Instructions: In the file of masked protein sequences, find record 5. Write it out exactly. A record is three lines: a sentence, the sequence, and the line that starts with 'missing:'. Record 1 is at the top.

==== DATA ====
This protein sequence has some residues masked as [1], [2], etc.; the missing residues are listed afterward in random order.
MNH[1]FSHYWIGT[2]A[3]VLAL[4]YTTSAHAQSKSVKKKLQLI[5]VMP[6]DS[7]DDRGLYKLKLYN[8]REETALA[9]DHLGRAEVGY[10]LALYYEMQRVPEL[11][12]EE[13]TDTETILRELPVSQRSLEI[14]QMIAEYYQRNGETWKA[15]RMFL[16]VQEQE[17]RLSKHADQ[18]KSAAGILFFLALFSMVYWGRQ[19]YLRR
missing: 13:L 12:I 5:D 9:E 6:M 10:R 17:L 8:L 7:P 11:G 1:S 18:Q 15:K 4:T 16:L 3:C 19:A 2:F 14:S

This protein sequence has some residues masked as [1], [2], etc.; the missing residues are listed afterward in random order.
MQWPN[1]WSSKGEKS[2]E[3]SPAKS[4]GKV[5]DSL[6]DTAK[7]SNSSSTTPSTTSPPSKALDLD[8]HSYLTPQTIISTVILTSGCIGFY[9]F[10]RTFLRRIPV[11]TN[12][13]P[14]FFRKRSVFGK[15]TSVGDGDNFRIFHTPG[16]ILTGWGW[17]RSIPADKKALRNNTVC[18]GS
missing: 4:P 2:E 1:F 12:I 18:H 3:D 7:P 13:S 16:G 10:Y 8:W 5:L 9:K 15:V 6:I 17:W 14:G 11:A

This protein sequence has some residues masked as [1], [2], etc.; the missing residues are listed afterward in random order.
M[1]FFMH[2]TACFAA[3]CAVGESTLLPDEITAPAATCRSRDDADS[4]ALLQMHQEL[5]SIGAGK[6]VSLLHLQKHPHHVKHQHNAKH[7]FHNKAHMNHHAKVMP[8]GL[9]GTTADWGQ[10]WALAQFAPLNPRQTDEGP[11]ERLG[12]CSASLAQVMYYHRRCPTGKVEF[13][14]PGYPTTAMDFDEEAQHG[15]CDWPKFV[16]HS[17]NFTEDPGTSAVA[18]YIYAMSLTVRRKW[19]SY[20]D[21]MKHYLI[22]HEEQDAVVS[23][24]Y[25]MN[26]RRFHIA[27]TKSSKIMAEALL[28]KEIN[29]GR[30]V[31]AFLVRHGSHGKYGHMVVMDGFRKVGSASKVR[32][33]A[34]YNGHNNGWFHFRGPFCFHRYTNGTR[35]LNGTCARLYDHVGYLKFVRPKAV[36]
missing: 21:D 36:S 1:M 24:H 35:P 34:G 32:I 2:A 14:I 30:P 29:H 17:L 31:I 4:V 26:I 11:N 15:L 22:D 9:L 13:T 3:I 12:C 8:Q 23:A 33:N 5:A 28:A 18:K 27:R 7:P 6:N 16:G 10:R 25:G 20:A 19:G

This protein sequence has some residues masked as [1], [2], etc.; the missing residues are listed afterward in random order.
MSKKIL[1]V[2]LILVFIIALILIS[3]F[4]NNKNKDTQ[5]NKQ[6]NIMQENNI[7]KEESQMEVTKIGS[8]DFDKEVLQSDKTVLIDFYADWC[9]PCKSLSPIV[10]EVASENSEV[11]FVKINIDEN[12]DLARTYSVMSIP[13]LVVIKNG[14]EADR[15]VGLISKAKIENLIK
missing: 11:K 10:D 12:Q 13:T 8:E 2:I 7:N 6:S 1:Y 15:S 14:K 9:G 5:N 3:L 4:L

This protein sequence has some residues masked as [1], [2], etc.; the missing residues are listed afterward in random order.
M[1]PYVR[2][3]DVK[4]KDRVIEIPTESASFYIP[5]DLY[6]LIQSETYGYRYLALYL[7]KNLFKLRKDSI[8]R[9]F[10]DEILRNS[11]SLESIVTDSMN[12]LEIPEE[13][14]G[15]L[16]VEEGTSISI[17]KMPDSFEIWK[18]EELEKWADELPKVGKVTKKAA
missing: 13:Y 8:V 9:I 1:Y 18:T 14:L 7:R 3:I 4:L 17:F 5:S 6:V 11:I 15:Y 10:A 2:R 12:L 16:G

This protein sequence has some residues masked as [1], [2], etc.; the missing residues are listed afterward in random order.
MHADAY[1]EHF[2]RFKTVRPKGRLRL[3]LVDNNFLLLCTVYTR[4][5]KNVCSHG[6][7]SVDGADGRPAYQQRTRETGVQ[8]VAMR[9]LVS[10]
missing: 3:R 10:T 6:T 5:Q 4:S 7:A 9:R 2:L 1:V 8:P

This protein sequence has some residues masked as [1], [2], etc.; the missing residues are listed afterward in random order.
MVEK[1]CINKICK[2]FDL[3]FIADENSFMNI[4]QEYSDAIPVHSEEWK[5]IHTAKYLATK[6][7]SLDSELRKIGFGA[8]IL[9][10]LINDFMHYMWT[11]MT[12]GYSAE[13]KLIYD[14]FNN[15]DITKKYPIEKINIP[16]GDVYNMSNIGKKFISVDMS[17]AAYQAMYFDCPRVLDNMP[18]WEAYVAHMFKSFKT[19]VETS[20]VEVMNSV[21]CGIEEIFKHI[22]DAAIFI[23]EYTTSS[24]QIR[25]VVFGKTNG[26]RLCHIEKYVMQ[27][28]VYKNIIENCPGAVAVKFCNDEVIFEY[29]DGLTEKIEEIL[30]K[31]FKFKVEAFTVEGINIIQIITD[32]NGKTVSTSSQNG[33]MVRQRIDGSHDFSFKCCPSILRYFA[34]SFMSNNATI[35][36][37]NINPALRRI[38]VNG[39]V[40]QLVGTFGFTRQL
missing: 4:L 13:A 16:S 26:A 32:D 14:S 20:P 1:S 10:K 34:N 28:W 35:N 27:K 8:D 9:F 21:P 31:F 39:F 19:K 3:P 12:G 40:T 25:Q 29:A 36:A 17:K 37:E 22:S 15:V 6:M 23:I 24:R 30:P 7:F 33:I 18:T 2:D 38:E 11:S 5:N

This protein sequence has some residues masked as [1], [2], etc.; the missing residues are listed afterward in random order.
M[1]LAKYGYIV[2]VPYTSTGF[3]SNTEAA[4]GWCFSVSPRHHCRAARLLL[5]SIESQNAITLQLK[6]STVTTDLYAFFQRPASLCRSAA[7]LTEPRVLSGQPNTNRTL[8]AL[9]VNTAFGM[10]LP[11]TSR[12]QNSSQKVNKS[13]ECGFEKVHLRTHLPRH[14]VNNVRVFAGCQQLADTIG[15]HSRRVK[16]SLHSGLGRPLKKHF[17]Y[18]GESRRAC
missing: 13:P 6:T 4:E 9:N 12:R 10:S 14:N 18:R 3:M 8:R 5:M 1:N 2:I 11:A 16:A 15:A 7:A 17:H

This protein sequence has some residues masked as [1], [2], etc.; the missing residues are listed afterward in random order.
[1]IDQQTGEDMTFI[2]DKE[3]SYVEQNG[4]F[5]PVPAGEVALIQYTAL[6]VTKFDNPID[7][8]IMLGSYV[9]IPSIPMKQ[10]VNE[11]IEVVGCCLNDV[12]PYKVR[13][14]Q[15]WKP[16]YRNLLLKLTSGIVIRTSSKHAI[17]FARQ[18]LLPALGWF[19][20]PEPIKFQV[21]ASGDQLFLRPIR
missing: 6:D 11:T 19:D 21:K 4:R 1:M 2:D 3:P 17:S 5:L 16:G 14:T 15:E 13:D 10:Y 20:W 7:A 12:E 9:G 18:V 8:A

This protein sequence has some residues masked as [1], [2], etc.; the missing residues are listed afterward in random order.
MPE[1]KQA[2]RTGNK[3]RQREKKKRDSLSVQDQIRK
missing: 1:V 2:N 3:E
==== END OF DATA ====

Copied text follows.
This protein sequence has some residues masked as [1], [2], etc.; the missing residues are listed afterward in random order.
M[1]PYVR[2][3]DVK[4]KDRVIEIPTESASFYIP[5]DLY[6]LIQSETYGYRYLALYL[7]KNLFKLRKDSI[8]R[9]F[10]DEILRNS[11]SLESIVTDSMN[12]LEIPEE[13][14]G[15]L[16]VEEGTSISI[17]KMPDSFEIWK[18]EELEKWADELPKVGKVTKKAA
missing: 13:Y 8:V 9:I 1:Y 18:T 14:L 7:R 3:I 4:L 17:F 5:S 6:V 11:I 15:Y 10:A 2:R 12:L 16:G